It’s been an odd decade for Roman Polanksi. He’s only had two films out since he was the toast of the Academy Awards and Cannes back in 2002 with “The Pianist”: one the long-forgotten adaptation of “Oliver Twist,” the other the opinion-splitting “The Ghost Writer.” A director roundly criticized as much as he is feted, he remains, much like the title of Marina Zenovich ‘s 2008 documentary exploring his decision to flee the United States in the late 70s, a director simultaneously ‘wanted’ in America for his criminal behavior more than three decades ago, and ‘desired’ across the Atlantic as an artist.
Despite the moral and legal farragoes that threatened to engulf his career last year when he was arrested in Zurich and threatened with extradition, his name alone is enough to attract a litany of celebrated actors (in this case Kate Winslet, John C. Reilly, Jodie Foster and Christoph Waltz) and his latest, “Carnage,” has been gently building a head of steam around it as a result. A new pic has cropped up over at the Sony Pictures Classics site, and while it’s essentially like the still we were treated to back in late March, it remains a project to be quietly excited about, in spite of the potentially odd mash-up of acting personalities in the ensemble.
The film’s source is the Tony-winning play “God of Carnage” by French writer Yasmina Reza (who also penned the stage hit “Art”), that was translated into English by a celebrated scribe in his own right, Christopher Hampton, and debuted in London’s West End in 2008 before transferring to Broadway a year later, changing Reza’s original Parisian locale to New York with it. Somewhat ironically, Polanski’s film will retain Brooklyn as its setting but it was shot in Paris for reasons obvious to anyone even remotely familiar with his current legal situation. Now shortened simply to “Carnage,” the plot – set in one room and unfolding in one ninety-minute hit — is essentially an exploration of middle-class bourgeois hypocrisy, centering on two professional couples who gather in an apartment to discuss a schoolyard incident (one of the couple’s children whacks another round the head), only to have the whole situation descend into chaos. Whilst we don’t get any glimpse of the lunacy yet to unfold, all the actors — all, to some extent, playing vulgar stereotypes of the smug chattering classes — certainly look the part.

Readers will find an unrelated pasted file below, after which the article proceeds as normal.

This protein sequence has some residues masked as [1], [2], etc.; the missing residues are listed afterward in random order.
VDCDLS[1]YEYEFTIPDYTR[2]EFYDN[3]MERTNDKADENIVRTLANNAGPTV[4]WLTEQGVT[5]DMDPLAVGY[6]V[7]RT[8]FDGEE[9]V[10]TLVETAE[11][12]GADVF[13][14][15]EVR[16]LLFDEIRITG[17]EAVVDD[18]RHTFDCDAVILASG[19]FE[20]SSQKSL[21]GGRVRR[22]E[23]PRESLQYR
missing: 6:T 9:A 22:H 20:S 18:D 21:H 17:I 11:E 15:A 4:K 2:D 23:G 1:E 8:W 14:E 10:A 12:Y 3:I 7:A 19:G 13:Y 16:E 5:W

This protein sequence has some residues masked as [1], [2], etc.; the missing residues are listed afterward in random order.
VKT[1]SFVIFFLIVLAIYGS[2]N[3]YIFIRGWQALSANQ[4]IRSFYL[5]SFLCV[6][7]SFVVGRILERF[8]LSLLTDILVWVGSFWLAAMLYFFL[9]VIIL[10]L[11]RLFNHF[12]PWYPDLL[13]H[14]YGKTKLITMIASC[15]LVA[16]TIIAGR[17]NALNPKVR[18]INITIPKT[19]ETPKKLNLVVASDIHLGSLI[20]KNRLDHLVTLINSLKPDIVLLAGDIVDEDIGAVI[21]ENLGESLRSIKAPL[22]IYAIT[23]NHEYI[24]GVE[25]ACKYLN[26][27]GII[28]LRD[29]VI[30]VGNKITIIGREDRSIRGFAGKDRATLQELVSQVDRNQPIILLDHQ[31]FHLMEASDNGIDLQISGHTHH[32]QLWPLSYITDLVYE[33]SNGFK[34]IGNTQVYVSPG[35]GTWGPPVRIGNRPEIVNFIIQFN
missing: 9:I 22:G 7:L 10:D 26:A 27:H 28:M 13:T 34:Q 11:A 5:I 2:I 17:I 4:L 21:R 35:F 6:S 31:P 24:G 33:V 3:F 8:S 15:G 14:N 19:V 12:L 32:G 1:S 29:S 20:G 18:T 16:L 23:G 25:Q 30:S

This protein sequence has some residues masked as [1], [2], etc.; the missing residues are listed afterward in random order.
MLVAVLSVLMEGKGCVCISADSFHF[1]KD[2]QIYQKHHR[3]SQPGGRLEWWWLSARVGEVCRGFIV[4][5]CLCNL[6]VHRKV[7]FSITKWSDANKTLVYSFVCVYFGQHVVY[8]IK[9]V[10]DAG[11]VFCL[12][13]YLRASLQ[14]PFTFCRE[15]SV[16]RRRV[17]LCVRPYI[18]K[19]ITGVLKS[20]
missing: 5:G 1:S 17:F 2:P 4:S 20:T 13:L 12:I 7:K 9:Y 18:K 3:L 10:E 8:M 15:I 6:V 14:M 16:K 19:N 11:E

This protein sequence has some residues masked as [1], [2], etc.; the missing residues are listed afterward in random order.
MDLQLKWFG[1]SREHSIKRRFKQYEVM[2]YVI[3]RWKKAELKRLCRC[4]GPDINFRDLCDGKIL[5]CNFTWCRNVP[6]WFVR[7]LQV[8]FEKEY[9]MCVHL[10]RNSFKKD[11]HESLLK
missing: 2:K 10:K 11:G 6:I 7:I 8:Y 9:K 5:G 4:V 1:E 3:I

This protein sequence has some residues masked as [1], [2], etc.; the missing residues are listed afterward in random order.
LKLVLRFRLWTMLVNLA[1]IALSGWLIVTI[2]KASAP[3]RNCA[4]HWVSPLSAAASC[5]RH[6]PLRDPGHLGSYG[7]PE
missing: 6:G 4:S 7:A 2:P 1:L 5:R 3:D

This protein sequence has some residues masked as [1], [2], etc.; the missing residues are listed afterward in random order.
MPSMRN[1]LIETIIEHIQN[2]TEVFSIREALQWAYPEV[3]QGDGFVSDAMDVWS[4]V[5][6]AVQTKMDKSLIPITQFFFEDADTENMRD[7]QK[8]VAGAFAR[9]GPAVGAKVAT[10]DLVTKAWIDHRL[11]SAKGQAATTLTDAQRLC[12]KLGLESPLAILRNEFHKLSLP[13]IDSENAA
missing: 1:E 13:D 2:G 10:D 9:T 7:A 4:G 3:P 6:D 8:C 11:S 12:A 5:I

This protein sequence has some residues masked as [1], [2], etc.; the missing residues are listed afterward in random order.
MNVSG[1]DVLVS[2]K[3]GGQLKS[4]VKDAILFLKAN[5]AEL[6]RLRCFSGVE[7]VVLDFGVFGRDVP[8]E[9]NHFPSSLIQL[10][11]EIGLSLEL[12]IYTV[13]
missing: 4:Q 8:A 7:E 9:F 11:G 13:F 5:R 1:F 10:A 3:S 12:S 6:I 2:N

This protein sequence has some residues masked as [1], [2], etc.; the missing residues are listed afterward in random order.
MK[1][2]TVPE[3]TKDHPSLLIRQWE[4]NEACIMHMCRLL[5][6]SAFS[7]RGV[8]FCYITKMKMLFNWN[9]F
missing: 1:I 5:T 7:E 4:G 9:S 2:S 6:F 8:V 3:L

In both of its stage incarnations, the play picked up a string of glittering actors to play the roles, treating audiences to the likes of Lucy Liu, Jeff Daniels, Dylan Baker, Ralph Fiennes, Ken Stott, James Gandolfini, Hope Davis and Marcia Gay Harden. The closest models would be Edward Albee’s “Who’s Afraid of Virginia Woolf?” or Mike Leigh’s “Abigail’s Party,” in which the evening starts off with civil discussion about morality and descends into outright madness as all four begin engaging in the tawdry, infantile behaviour they were criticizing only moments ago. Think of it as a broadly humorous take on several of the themes that regularly crop up in the work of Michael Haneke – most obviously “Funny Games” and “Caché” – wherein the moral complacency of a wealthy liberal couple is challenged by external forces to horrific effect. It’s a redux of themes that also crop up explicitly in British shocker “Eden Lake,” Lars von Trier‘s “Antichrist” and arguably even the little Ozploitation horror shocker “Long Weekend,” although instead of being threatened by malevolent external forces, in this case it’ll be Winslet’s prim and proper mother slugging it out with Jodie Foster, over alcoholism and flower arranging. And though this latest pic doesn’t give us much to go on, anyone who’s been treated to a live performance of the play, will no doubt see how this could be an excellent opportunity for Polanski, especially if the director can successfully get over the project’s inherent staginess. “Carnage” will hit theaters on November 18th and is expected to debut on the festival circuit later in the year.